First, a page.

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AgfaPhoto Quietly Takes Over Where Agfa Corp. Left Off



For the past 2-3 years all were waiting for the Agfa shoe to drop. Reports were abounding. At various times the parent, Agfa-Gevaert, seemed on the verge of selling its consumer imaging group. Then they were not. Then they were—again.

It was certainly an uneasy time for the Agfa employees as they never knew who would be signing their next paycheck—or if there would even be one. Likewise the dealer organization, especially the independents, who were concerned about the one firm that seemed to care about their livelihood—to say nothing of the continuing flow of replacement parts. They had to be mindful of the precipitous disappearance of Gretag.

Jerry Lansky

It doesn't take much imagination to hear the whisper of a competitive salesperson dropping a few chosen words about the rumors of an Agfa demise when fighting for a new lab sale. Agfa's past successes did little to protect its future. Its future was in play. Its parent firm, Agfa-Gevaert, was feeling the drag of its losing Agfa consumer division to its thriving business in graphics and health care.

It wanted out.

Then, in May, the word filtered out that a deal had been made that would preserve Agfa. Formal details were announced in mid-August when a definitive agreement was reached for a management buyout of Agfa [Consumer Imaging] for about $215 million. The deal closed on November 1st.

On that date AgfaPhoto GmbH was born. The major stockholder with 55% ownership is NannO Beteiligsholding GmbH. Two Boston venture capital firms own 10% each and eight members of Agfa management own 25%. For the most part, existing top management will remain in place with Eddy Rottie, who headed Consumer Imaging, chairing the new AgfaPhoto management group. Dr. Hartmut Emans is managing director of NannO.

A series of subsidiaries have been set up in various countries. For the U.S., the new Agfa operation has been formally named AgfaPhoto USA, Corp. Similar operations have been formalized in Canada and Mexico to serve the North American marketplaces.

Bing Liem has been president of Agfa on these shores and will continue in that role.

According to Bing, AgfaPhoto has taken over all of the products of the previous consumer products division. These include:

  • Consumer Products: film, single-use cameras and digital media (a new product that will be supplied by others with the AgfaPhoto label.);
  • Finishing: color and black & white papers and chemicals;
  • Lab equipment: minilabs and wholesale lab equipment.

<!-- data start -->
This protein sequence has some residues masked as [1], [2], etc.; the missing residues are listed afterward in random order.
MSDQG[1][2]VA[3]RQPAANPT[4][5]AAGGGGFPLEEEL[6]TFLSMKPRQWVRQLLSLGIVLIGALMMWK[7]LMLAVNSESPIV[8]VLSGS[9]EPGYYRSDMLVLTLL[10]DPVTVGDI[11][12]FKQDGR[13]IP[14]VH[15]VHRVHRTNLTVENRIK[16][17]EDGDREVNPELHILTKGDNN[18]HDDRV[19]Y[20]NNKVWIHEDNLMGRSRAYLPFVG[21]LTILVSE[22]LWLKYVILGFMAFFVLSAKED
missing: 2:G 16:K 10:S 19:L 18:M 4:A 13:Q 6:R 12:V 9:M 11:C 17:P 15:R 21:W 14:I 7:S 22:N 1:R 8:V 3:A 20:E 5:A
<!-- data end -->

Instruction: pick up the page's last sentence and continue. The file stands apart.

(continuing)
What's In a Name?

The Agfa brand name and logo have been permanently secured by AgfaPhoto. According to Bing, the Agfa brand will continue to be used on film products while all other products will adopt the AgfaPhoto label.

For the most part, nothing is changing in the North American operations for Agfa, according to Bing. The same team of about 140 people (about 2,870 internationally) will continue with the same responsibilities working from the same desks and answering the same telephones as before. During an administrative transition period customers may catch a notation on their invoices indicating that it is from Agfa Corp. on behalf of AgfaPhoto.

The major advantages to the new setup, as Bing sees it, is that the new operation will be a lot more flexible in making decisions on its own behalf and able to focus solely on the imaging business. As the smallest player in the old Agfa family, and a money loser at that, it was difficult to get the board to approve new programs—especially if they cost money.

At a presentation made at photokina last month, Dr. Emans said, "AgfaPhoto will have an extremely solid opening balance sheet…" He noted that they would be out from under about $25 million in corporate overhead that the Consumer Imaging division previously had to bear. He also noted, "We are open to expansion of our product range…we already have an eye on various possible options for expanding…"

According to Bing, the comments about the new AgfaPhoto at the show were affirmative. "Everyone viewed the change as positive. We didn't even receive a single 'neutral' comment. It was all positive."

With the corporate pieces in place and the AgfaPhoto folks looking ahead, rather than over their shoulders, they can focus on the challenge they have before them. It hasn't changed:

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